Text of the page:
To Comfort The Afflicted
And Afflict The Comfortable

To Comfort The Afflicted And Afflict The Comfortable

Friday, February 26, 2021

Observercast

Science Fair Victim Of State Budget Cuts

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UPDATE 4.13.17: According to a release from the state House of Representatives, an Ardmore man, identified as James Young, has written the state a check for $50,000 to ensure the Oklahoma State Science and Engineer Fair continues next year.

BY TRUDY STILLWELL WHITE

On March 31, we were thrilled when our seventh grade granddaughter was presented an award at the Oklahoma State Science and Engineering Fair at East Central University in Ada. Our elation was short lived, however, for at the conclusion of the awards ceremony, Dr. Rahmona Thompson, professor of biology and master of ceremonies for the evening, tearfully announced that she was presiding over the last Oklahoma science fair. The Oklahoma Legislature has defunded all science and engineering competitions in the state. In 2018, Oklahoma will be the only state in the union not to hold a state science fair.

Not only has funding for science fairs been cut from next year’s budget, there are no plans for reinstating it in the future. Defunding science fairs in our state sends the unmistakable message that our state legislators devalue science education. It is part and parcel of the systematic deconstruction of support for teaching real science in our public schools. Science fair preparation is an important tool in science education, if for no other reason than that it requires a curriculum that teaches the scientific method, the understanding of which is vital to real scientific literacy. Students who understand the scientific method can become citizens not easily duped by “Fake [Science] News”!

The defunding of Oklahoma’s regional and state science competitions not only denies students the opportunity to receive prestigious recognition, but also the ability to participate in national and international competitions, including a path to attend the Stockholm Nobel Prize Ceremony, an honor which two Oklahoma students received in 2016. It voids thousands of dollars for science fair-based scholarships and cash awards and ignores the fact that science fair honors provide powerful endorsements for students on scholarship and college entrance applications. In terms of its impact on the lives of students, it will be far more costly than the $50,000 which Dr. Thompson cited as the cost of the Oklahoma State and Regional Science and Engineering Fairs.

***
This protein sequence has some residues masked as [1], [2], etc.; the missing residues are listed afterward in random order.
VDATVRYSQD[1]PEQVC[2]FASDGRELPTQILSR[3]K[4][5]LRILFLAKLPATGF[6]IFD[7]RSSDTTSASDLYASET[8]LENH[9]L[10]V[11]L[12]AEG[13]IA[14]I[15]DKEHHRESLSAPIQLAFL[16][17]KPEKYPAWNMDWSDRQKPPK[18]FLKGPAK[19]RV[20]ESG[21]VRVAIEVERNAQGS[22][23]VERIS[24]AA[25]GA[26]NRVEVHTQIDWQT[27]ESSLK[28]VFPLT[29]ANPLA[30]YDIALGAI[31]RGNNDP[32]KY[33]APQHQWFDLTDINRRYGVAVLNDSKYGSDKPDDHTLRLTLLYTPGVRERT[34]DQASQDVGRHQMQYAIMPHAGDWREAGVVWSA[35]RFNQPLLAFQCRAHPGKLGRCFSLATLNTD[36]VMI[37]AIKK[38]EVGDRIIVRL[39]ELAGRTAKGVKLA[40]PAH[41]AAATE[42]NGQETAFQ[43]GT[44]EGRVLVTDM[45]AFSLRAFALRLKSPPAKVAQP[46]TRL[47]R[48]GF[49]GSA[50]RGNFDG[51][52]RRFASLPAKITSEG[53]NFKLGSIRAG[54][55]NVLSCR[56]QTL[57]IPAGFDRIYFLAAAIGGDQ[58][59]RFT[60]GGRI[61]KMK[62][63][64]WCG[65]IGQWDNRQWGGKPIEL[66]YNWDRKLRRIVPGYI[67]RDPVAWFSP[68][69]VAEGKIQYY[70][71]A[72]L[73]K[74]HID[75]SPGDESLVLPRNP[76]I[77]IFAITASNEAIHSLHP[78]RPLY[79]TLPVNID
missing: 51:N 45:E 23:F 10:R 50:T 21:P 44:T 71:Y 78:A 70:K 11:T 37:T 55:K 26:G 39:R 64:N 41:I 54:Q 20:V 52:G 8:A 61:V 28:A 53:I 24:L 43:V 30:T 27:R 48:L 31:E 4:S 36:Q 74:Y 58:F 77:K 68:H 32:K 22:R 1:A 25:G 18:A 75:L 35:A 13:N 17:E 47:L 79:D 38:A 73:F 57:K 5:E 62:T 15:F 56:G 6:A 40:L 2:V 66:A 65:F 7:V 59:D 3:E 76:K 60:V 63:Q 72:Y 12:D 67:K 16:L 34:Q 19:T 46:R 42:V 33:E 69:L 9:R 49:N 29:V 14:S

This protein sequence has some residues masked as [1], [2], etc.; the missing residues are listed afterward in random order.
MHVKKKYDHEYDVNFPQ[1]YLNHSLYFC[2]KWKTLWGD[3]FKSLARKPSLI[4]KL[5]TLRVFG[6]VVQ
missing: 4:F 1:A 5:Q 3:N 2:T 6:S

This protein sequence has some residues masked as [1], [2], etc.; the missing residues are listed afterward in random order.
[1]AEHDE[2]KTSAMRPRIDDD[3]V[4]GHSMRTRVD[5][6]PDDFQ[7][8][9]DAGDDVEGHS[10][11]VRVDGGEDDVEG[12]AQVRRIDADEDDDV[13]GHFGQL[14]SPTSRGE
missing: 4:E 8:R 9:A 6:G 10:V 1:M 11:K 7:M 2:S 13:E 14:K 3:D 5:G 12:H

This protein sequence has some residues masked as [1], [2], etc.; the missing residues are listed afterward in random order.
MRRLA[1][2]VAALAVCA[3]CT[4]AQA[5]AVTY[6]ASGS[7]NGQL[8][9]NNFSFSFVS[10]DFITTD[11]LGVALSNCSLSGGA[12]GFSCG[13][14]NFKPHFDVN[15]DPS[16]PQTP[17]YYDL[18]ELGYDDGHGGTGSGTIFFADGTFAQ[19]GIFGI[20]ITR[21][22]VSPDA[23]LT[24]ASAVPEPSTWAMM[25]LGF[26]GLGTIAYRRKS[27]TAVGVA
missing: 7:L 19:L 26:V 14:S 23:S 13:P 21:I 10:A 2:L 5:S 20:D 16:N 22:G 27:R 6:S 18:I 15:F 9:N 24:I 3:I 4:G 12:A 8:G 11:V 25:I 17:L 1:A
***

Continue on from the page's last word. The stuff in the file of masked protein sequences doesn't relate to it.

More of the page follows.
Corporate sponsorship or underwriting has been mentioned as a possible way to keep the science and engineering competition in place next year. In fact, students from Tulsa’s Cascia Hall Preparatory School have already organized a group, Oklahoma Students Advocating for Statewide Science, to find corporate funding. These students are to be commended, but such a measure, however laudable, is not a permanent substitute for adequate funding. Corporate sponsorship cannot be allowed to take the place of state support for this important component of an effective science curriculum. We should not sell out our public schools to corporate and business interests.

Participation in a science competition is rarely the single most important factor in a student’s educational life, but growing up in a cultural and educational milieu that values ideas, independent thought, and scholarship certainly is. Defunding science competition is merely a reflection of a broader anti-science attitude that has taken hold in our country. It is imperative that we do what we can to stop this dangerous trend. A democracy depends on an educated populace, and science education is particularly significant in an increasingly complex and scientifically advanced world, one for which our children will be woefully underprepared if the current trend to debunk and devalue science education continues.

It is the responsibility of all of us to see to it that our children have access to a high quality publicly supported and funded education. We cannot afford to be apathetic as our state and national governments strip education funding and put in place questionable educational standards. We must stand up, make our voices heard, run for office ourselves, and campaign for candidates who will fight for our children and their futures instead of pandering to special interests and big business.

It’s all sound and fury, however, unless we vote!

– Trudy Stillwell White lives in Oklahoma City